In this course, which does not require any prior knowledge of the period, I will introduce students to the history of ten centuries during which European society became Christian, a travailed process of which I will highlight the contradictions and difficulties, very far from the majestic “all Christian world” that we spontaneously imagine medieval Europe to have been. The first part of the course will be dedicated to the progressive delimitation of Christendom, a “Christian Commonwealth” (Respublica Christiana) governed by the Roman pope and defined in opposition to Islam and Orthodoxy, its adversaries from the outside, and paganism and heresies, its opponents from the inside. The second part will exemplify the ways in which Christian society represented itself, with its “tri-functional” division between those who pray (the secular and the regular Church), those who fight (kings and knights) and those who work (peasants, artisans and merchants). The last part of the course will examine the changing meanings of the essential moments of Christian life: baptism, marriage and death, with a particular emphasis on the medieval conception of human love.
REL3936 Shamanism Dr. Hellweg
Beyond and sometimes even within the confines of mainstream religion, a range of more emotional, more physical, more mystical practices proliferates for which scholars have developed the term, “shamanism.” Today the meaning of the term has broadened to include both its previous meaning—a spirit journey to an unseen realm—as well as spirit possession, trance, forms of prophecy, and ritual healing and which may include the use of psychotropic drugs. While public opinion and the media may portray some forms of shamanism as demonic, exotic, irrational, or superstitious, they incarnate the deepest longings for and grandest visions of health, divinity, and power. This course explores various forms of shamanism around the world—in Africa, Europe, Latin and North America, and Asia, and in the contexts of global cultural diasporas and immigration. Our goal will be to understand the logics behind these practices that make them sources of power and meaning for those who employ them. Because religious minorities, the poor, women, marginal men, and transgendered persons often become shamans, issues of politics, economics, gender, and sexuality will take center stage. And because there are various ways to explain shamanic experiences, the course will compare neurological, psychological, psychiatric, sociological, theological, and anthropological approaches to them.
REL3936 Special Topics in Religion Dr. Buhrman
The continuing influence of Japanese religions can be seen in a variety of areas—from popular culture, from movies and video games, to international affairs, such as politician's visits to the Yasukuni war shrine. This course introduces students to the religious traditions of Japan topically, and shows how these traditions can be found in traditional Japanese arts, popular media, and everyday life in modern Japan; as well as how religion has shaped and been shaped by politics and Japanese history. Questions? Contact Dr. Buhrman at Kristina.firstname.lastname@example.org (a new faculty member in Religion!)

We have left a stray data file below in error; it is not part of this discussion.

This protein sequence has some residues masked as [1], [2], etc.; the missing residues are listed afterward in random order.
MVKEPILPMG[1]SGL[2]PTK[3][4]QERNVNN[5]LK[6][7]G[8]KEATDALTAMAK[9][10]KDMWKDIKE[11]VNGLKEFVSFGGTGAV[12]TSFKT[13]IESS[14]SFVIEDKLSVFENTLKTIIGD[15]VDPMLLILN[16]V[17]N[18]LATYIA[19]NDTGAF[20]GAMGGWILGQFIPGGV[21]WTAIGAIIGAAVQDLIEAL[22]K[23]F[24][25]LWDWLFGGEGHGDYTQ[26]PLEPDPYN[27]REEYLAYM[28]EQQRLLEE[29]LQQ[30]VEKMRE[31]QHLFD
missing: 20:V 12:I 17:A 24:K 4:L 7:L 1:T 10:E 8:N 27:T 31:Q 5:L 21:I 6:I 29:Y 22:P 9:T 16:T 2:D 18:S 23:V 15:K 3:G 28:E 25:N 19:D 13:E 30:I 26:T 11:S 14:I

REL4044 What is Religion? Dr. McVicar
What is “religion”? How and why do we study “religion”? Is “religion” a manifestation of some sacred, sui generis reality that human beings can only dimly apprehend? Or is “religion” a rickety ideological superstructure built on the foundation of colonial, economic, and gendered oppression? Perhaps it’s a psychological projection, a delusion from which humanity must free itself. Or maybe “religion” is simply the creation of the scholar who studies it. This course provides a survey of classical and contemporary theories and methods that have tried to answer these questions along with many others. Through close readings of a sampling of theoretical and critical works, this course will provide students with a basic introduction to the various disciplinary frameworks that underlie the academic study of religion. We will cover a wide array of approaches for studying “religion” ranging from anthropology to psychology, from feminist theory to cognitive science. Along the way we will ask, “what is ‘religion’?” and “and how should it be studied?” We will end the course with two recent books that build on the various methods covered in the first ten weeks of the course. These works--on Scientology, a new religious movement, and popular spirituality in contemporary American culture--offer challenging reassessments of the scholarly and popular category of “religion.” Students should expect a reading- and writing-intensive course that surveys a complex and evolving field of study. Students will be asked to read carefully, offer written reflections on the material covered in class, and present material to their peers. Finally, students will write a final reflective paper assessing the status of “religious studies” in the university.